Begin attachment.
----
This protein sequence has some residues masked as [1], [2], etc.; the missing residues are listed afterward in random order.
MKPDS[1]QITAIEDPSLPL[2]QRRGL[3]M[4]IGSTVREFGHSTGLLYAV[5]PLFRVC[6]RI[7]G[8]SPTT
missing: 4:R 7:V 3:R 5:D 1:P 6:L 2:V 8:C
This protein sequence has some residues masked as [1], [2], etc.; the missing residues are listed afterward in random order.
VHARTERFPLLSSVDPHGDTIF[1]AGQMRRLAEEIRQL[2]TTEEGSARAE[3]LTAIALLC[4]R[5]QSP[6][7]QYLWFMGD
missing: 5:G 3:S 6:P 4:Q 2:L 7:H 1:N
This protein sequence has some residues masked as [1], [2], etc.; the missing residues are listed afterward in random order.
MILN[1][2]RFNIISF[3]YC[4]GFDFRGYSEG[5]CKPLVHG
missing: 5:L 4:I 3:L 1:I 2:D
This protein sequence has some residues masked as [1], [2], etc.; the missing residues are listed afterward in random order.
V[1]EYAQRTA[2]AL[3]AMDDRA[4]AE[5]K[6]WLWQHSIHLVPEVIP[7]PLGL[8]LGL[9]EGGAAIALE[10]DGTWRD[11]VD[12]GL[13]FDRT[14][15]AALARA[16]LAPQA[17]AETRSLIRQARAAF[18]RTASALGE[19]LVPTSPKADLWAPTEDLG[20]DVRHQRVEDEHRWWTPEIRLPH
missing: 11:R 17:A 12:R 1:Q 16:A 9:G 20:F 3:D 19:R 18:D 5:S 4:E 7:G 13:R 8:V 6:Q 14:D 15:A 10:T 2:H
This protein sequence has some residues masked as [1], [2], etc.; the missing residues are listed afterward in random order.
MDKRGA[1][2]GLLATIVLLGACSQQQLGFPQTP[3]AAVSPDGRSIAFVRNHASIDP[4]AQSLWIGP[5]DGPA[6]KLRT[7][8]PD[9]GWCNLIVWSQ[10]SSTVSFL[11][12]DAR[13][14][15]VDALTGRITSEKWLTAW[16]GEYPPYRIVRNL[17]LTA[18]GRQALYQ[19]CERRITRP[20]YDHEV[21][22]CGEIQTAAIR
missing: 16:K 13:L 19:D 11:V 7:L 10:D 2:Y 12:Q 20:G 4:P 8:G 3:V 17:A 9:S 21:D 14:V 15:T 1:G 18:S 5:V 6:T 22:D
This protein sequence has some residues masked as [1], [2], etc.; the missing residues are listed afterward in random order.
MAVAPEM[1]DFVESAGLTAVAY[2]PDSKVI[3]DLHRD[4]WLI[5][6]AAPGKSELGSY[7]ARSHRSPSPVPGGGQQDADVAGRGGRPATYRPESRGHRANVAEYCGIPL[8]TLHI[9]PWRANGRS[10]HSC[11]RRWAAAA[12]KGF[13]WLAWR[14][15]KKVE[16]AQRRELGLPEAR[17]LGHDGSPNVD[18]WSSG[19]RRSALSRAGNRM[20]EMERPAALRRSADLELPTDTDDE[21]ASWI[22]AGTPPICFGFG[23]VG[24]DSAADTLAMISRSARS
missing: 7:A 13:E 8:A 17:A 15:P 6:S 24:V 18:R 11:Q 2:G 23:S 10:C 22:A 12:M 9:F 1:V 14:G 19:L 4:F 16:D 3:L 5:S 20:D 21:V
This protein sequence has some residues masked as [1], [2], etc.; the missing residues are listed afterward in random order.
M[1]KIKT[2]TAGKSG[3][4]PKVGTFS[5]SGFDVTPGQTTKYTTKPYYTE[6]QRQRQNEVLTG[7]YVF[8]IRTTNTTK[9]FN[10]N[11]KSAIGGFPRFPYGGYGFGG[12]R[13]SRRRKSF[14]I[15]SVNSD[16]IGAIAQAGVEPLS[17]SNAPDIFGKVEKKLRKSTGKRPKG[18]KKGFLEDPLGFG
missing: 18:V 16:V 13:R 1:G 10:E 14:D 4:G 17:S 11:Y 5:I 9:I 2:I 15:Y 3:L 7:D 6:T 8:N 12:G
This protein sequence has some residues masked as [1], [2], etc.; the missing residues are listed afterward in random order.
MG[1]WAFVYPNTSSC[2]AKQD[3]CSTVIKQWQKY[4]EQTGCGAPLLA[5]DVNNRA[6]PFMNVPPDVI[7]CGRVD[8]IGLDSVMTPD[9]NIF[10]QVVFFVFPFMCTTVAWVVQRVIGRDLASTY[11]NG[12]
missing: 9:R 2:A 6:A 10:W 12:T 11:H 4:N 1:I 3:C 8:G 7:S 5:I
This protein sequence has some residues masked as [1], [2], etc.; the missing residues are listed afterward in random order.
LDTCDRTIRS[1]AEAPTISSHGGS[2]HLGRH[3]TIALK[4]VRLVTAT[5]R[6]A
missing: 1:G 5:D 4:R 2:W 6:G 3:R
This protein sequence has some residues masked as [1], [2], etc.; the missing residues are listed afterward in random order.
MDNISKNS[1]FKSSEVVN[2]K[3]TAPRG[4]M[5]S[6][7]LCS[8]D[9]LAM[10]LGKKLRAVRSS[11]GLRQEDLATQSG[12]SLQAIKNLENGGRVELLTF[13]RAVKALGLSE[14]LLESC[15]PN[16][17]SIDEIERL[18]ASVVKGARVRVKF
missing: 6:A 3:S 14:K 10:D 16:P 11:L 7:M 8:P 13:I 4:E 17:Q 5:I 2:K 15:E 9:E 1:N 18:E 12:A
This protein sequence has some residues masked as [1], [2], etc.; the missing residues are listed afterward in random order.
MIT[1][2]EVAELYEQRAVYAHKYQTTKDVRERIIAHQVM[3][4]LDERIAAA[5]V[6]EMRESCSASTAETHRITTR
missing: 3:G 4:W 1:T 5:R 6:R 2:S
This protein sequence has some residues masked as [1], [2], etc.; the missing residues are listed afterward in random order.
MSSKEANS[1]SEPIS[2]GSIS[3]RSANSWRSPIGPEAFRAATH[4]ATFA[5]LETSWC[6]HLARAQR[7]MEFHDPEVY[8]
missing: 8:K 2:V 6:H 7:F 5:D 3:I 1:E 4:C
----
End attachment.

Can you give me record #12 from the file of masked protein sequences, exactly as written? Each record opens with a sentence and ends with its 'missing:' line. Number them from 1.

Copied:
This protein sequence has some residues masked as [1], [2], etc.; the missing residues are listed afterward in random order.
MSSKEANS[1]SEPIS[2]GSIS[3]RSANSWRSPIGPEAFRAATH[4]ATFA[5]LETSWC[6]HLARAQR[7]MEFHDPEVY[8]
missing: 8:K 2:V 6:H 7:F 5:D 3:I 1:E 4:C